• Fully funds the Payment in Lieu of Taxes (PILT) program, which provides Colorado counties with funding to carry out vital services like fire and police protection, school construction, and road maintenance. Bennet has consistently advocated for full funding of this program.
  • Increases funding for the National Renewable Energy Laboratory (NREL), located in Golden. The $92 million in funding is a $30 million increase from the previous budget.
  • Increases investments in NASA, including $2.15 billion for the Space Launch System and $1.35 billion for the Orion Crew Exploration Program. Dozens of Colorado aerospace companies are involved in these projects.
  • Increases funding for the Transportation Security Administration, including more money for security in unsecure areas and funding to help reduce long wait times at airports. Bennet worked with Denver International Airport to secure this funding to support the airport’s efforts to enhance security and improve the efficiency of its screening process.
  • Includes language that will allow Colorado businesses to hire returning workers through the H-2B visa program. More than 300 Colorado businesses rely on the H-2B visa program to hire temporary non-agricultural workers for seasonal jobs that are vital to our state’s economy.
  • Pueblo Reservoir: Reclamation awards master storage contract to Southeastern District

    Pueblo dam releases
    Pueblo dam releases

    Here’s the release from the Southeastern Colorado Water Conservancy District (Chris Woodka):

    The Southeastern Colorado Water Conservancy District has signed an Excess Capacity Master Storage Contract with the Bureau of Reclamation, culminating an effort that began in 1998.

    “This is a great opportunity for the communities of the Arkansas Valley, which allows us to assist and provide them with a more secure water supply for the future,” said Bill Long, president of the Southeastern District board. “It’s been a very long process, much longer than we anticipated, but well worth it.”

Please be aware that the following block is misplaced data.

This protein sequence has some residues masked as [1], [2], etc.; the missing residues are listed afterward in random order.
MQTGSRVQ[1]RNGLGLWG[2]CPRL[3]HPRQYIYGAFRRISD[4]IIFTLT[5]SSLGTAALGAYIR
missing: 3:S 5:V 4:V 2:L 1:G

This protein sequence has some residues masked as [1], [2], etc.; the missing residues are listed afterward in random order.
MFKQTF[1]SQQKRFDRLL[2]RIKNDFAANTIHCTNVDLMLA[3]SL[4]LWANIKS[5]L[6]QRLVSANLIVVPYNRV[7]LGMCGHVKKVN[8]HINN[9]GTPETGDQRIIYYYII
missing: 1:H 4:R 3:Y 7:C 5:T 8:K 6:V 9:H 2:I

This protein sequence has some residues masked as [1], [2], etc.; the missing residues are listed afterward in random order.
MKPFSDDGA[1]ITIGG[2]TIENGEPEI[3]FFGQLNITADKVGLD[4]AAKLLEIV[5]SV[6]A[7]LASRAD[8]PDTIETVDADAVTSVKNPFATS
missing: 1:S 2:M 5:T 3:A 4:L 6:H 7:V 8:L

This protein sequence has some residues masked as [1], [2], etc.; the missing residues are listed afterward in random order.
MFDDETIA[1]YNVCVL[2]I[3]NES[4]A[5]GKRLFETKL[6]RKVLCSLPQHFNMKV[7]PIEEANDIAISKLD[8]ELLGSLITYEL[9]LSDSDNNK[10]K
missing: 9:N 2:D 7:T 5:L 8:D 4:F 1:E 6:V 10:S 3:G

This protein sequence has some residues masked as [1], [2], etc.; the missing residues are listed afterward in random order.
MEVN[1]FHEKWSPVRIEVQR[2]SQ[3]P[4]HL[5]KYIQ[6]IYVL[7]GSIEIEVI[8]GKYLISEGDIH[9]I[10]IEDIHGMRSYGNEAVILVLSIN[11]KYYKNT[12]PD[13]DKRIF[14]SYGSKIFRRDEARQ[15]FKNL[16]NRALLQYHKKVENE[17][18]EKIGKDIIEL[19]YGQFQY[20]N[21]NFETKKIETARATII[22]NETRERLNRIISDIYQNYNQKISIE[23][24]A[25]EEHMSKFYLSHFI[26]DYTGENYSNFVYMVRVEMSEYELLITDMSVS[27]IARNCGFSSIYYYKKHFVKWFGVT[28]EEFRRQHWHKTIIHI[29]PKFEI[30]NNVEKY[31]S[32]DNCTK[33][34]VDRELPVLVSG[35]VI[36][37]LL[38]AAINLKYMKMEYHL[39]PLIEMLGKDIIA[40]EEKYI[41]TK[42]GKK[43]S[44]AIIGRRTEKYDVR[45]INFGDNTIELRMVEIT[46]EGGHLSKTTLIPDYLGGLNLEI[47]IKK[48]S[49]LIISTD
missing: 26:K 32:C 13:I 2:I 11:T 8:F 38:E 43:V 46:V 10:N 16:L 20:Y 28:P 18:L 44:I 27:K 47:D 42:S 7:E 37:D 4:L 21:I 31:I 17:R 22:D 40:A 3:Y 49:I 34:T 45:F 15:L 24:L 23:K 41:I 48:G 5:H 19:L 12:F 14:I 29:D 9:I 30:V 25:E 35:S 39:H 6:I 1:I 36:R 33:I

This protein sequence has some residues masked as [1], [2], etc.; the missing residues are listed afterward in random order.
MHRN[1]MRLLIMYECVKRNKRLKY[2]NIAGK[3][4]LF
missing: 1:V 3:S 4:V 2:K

The master contract allows participants to store water in Pueblo Reservoir when space is available. Pueblo Reservoir was built by Reclamation to store Fryingpan-Arkansas Project water and for flood control. But it rarely fills with Project water. Excess capacity contracts allow water from other sources, including Fry-Ark return flows, to be stored in Pueblo Reservoir.

    The initial contract will allow 6,525 acre-feet of water to be stored in 2017, which will become the minimum number for future years. The contract allows storage of up to 29,938 acre-feet annually for the next 40 years.

    For 2017, 16 communities signed subcontracts with the Southeastern District to participate in the master contract. Another 21 communities plan to join once the Arkansas Valley Conduit is built, and do not have an immediate need to join the contract.

    Participants in 2017 include: Canon City, Florence, Fountain, La Junta, Lower Arkansas Valley Water Conservancy District, Olney Springs, Rocky Ford, Penrose, Poncha Springs, Pueblo West, St. Charles Mesa Water District, Salida, Security, Stratmoor Hills, Upper Arkansas Valley Water Conservancy District, Widefield.

    “It’s a big step for the District,” said Jim Broderick, executive director of the Southeastern District. “The ability to use excess-capacity storage on a long-term basis has been a goal of the District for almost 20 years. This will add certainty to the process.”

    Reclamation first issued excess capacity contracts in 1986. Last year, more than 29 excess-capacity contracts were issued more than 60,000 feet – one quarter of the available space in Pueblo Reservoir. For many years, Pueblo Water, Colorado Springs Utilities and Aurora Water were the major entities that used the contracts on an annual basis.

    Pueblo became the first community to get a long-term contract in 2000. Aurora first used its long-term contract in 2008. In 2011, Colorado Springs, Fountain, Security and Pueblo West obtained a long-term contract as part of Southern Delivery System.

    The next step for the Southeastern District is the Arkansas Valley Conduit. Reclamation anticipates completing the feasibility study later this year, which will allow construction to begin.
    “The master contract is absolutely essential to the conduit,” Long said. “It will give us long-term reliability for a clean water supply.”

    Arkansas Valley Conduit Comanche North route via Reclamation
    Arkansas Valley Conduit Comanche North route via Reclamation